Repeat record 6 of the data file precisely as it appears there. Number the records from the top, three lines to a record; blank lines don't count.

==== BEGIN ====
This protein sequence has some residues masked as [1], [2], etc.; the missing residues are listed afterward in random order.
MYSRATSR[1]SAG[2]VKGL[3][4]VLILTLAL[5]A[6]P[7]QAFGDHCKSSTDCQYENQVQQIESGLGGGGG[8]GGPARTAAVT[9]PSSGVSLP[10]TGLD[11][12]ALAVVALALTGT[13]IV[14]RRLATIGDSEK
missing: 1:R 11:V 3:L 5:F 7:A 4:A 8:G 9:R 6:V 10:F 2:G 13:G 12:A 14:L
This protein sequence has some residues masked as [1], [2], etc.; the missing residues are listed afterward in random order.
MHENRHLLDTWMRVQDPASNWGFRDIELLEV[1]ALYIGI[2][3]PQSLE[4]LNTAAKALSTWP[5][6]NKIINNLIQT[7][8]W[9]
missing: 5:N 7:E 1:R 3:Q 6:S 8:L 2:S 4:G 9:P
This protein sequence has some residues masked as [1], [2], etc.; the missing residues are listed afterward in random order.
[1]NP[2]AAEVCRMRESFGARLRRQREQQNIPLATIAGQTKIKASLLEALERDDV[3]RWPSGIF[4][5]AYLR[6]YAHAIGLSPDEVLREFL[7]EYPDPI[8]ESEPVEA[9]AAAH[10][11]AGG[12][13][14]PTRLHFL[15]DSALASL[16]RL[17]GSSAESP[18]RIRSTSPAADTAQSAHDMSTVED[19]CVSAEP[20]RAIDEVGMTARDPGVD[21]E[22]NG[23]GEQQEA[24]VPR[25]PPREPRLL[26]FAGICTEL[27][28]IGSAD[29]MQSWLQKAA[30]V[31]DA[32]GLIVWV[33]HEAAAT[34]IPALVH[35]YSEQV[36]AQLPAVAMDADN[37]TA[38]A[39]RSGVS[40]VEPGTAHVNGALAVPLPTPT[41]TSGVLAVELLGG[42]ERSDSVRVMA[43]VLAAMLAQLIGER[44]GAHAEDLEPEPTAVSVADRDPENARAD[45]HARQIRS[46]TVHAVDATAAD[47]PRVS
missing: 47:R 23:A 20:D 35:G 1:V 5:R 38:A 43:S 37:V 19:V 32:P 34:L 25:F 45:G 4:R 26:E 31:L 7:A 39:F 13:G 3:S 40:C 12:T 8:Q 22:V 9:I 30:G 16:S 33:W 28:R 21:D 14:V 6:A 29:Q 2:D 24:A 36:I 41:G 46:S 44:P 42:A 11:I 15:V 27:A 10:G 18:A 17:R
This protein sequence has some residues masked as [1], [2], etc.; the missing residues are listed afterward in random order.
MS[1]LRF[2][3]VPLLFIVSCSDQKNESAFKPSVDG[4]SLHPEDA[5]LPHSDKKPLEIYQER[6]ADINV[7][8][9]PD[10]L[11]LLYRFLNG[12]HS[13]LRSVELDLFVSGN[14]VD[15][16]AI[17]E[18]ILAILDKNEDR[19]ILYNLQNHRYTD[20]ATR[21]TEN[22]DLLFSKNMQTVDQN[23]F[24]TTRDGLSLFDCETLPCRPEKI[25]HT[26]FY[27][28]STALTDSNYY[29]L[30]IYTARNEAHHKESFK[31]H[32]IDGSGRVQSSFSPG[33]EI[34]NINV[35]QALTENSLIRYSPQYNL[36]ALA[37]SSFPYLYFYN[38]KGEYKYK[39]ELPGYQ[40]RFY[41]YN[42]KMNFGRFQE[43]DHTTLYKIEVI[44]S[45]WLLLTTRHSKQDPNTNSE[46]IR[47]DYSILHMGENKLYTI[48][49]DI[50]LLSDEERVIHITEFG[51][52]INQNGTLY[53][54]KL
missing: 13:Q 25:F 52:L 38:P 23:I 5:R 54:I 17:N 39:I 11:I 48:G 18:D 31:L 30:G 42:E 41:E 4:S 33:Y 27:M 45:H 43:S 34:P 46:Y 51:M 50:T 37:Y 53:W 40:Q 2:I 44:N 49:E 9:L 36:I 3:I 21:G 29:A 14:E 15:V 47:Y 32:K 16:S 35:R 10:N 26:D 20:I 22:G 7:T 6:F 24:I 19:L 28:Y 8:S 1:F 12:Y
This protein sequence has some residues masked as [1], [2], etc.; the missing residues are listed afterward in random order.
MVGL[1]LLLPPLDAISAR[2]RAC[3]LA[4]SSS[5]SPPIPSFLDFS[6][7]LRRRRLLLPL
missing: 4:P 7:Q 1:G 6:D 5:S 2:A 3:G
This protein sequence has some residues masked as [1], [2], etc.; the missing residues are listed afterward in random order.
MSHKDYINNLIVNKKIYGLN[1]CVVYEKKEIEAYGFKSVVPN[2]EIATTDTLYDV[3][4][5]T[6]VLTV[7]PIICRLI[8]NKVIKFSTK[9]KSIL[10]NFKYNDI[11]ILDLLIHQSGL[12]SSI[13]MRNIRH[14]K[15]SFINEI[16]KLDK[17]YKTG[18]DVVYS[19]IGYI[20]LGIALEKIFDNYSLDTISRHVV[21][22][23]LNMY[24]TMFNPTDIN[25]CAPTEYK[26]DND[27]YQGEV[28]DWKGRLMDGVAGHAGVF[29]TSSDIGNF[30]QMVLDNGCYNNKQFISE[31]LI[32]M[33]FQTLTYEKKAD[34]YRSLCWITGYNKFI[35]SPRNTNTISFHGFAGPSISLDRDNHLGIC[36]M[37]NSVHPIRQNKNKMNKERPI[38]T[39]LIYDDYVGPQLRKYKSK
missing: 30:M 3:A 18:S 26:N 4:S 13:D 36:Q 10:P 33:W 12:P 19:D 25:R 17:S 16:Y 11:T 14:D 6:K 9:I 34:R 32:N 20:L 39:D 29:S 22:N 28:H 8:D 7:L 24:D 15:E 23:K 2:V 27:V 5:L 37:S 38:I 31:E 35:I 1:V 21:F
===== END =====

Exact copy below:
This protein sequence has some residues masked as [1], [2], etc.; the missing residues are listed afterward in random order.
MSHKDYINNLIVNKKIYGLN[1]CVVYEKKEIEAYGFKSVVPN[2]EIATTDTLYDV[3][4][5]T[6]VLTV[7]PIICRLI[8]NKVIKFSTK[9]KSIL[10]NFKYNDI[11]ILDLLIHQSGL[12]SSI[13]MRNIRH[14]K[15]SFINEI[16]KLDK[17]YKTG[18]DVVYS[19]IGYI[20]LGIALEKIFDNYSLDTISRHVV[21][22][23]LNMY[24]TMFNPTDIN[25]CAPTEYK[26]DND[27]YQGEV[28]DWKGRLMDGVAGHAGVF[29]TSSDIGNF[30]QMVLDNGCYNNKQFISE[31]LI[32]M[33]FQTLTYEKKAD[34]YRSLCWITGYNKFI[35]SPRNTNTISFHGFAGPSISLDRDNHLGIC[36]M[37]NSVHPIRQNKNKMNKERPI[38]T[39]LIYDDYVGPQLRKYKSK
missing: 30:M 3:A 18:S 26:N 4:S 13:D 36:Q 10:P 33:W 12:P 19:D 25:R 17:S 16:Y 11:T 14:D 6:K 9:I 34:R 32:N 20:L 39:D 29:S 22:N 28:H 8:D 7:L 24:D 15:E 23:K 2:V 27:V 5:L 37:S 38:I 31:E 35:I 1:V 21:F